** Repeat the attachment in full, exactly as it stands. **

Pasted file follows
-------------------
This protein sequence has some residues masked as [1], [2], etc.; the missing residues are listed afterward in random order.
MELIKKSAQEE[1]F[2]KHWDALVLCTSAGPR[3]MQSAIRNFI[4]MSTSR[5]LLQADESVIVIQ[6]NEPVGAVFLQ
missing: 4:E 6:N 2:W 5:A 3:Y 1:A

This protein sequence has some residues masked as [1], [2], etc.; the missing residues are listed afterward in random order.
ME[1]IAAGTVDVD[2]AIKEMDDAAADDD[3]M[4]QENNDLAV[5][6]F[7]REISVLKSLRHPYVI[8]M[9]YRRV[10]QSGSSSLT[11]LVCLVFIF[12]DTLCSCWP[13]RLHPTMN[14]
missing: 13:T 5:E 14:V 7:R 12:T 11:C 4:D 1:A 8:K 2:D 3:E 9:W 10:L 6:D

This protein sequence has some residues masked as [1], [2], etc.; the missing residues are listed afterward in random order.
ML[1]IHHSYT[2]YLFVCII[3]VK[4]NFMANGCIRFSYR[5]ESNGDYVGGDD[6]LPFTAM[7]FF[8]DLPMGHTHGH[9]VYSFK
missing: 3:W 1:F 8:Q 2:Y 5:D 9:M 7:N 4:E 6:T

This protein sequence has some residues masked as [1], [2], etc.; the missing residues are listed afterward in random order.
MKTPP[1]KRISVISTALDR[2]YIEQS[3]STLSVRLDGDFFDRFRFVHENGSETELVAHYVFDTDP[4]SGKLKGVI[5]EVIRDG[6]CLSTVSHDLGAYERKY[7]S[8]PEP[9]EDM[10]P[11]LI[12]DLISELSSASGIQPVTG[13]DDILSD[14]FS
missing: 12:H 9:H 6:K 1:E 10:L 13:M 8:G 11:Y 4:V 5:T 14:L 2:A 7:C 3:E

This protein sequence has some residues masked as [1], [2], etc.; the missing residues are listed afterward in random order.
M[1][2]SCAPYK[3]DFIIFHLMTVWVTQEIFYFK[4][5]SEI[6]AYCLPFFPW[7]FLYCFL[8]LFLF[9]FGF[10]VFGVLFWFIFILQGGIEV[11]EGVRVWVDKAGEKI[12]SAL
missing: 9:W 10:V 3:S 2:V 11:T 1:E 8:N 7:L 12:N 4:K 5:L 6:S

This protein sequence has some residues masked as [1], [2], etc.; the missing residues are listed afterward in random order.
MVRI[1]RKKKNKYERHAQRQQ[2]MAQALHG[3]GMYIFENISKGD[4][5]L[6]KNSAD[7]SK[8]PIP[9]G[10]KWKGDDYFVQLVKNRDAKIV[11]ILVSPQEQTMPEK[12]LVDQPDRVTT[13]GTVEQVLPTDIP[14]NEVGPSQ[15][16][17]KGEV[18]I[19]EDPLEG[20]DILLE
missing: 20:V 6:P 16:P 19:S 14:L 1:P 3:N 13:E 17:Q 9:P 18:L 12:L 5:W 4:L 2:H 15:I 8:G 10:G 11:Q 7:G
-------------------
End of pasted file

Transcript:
This protein sequence has some residues masked as [1], [2], etc.; the missing residues are listed afterward in random order.
MELIKKSAQEE[1]F[2]KHWDALVLCTSAGPR[3]MQSAIRNFI[4]MSTSR[5]LLQADESVIVIQ[6]NEPVGAVFLQ
missing: 4:E 6:N 2:W 5:A 3:Y 1:A

This protein sequence has some residues masked as [1], [2], etc.; the missing residues are listed afterward in random order.
ME[1]IAAGTVDVD[2]AIKEMDDAAADDD[3]M[4]QENNDLAV[5][6]F[7]REISVLKSLRHPYVI[8]M[9]YRRV[10]QSGSSSLT[11]LVCLVFIF[12]DTLCSCWP[13]RLHPTMN[14]
missing: 13:T 5:E 14:V 7:R 12:T 11:C 4:D 1:A 8:K 2:D 3:E 9:W 10:L 6:D

This protein sequence has some residues masked as [1], [2], etc.; the missing residues are listed afterward in random order.
ML[1]IHHSYT[2]YLFVCII[3]VK[4]NFMANGCIRFSYR[5]ESNGDYVGGDD[6]LPFTAM[7]FF[8]DLPMGHTHGH[9]VYSFK
missing: 3:W 1:F 8:Q 2:Y 5:D 9:M 7:N 4:E 6:T

This protein sequence has some residues masked as [1], [2], etc.; the missing residues are listed afterward in random order.
MKTPP[1]KRISVISTALDR[2]YIEQS[3]STLSVRLDGDFFDRFRFVHENGSETELVAHYVFDTDP[4]SGKLKGVI[5]EVIRDG[6]CLSTVSHDLGAYERKY[7]S[8]PEP[9]EDM[10]P[11]LI[12]DLISELSSASGIQPVTG[13]DDILSD[14]FS
missing: 12:H 9:H 6:K 1:E 10:L 13:M 8:G 11:Y 4:V 5:T 14:L 2:A 7:C 3:E

This protein sequence has some residues masked as [1], [2], etc.; the missing residues are listed afterward in random order.
M[1][2]SCAPYK[3]DFIIFHLMTVWVTQEIFYFK[4][5]SEI[6]AYCLPFFPW[7]FLYCFL[8]LFLF[9]FGF[10]VFGVLFWFIFILQGGIEV[11]EGVRVWVDKAGEKI[12]SAL
missing: 9:W 10:V 3:S 2:V 11:T 1:E 8:N 7:L 12:N 4:K 5:L 6:S

This protein sequence has some residues masked as [1], [2], etc.; the missing residues are listed afterward in random order.
MVRI[1]RKKKNKYERHAQRQQ[2]MAQALHG[3]GMYIFENISKGD[4][5]L[6]KNSAD[7]SK[8]PIP[9]G[10]KWKGDDYFVQLVKNRDAKIV[11]ILVSPQEQTMPEK[12]LVDQPDRVTT[13]GTVEQVLPTDIP[14]NEVGPSQ[15][16][17]KGEV[18]I[19]EDPLEG[20]DILLE
missing: 20:V 6:P 16:P 19:S 14:L 1:P 3:N 13:E 17:Q 9:P 18:L 12:L 5:W 4:L 2:H 15:I 8:G 10:G 11:Q 7:G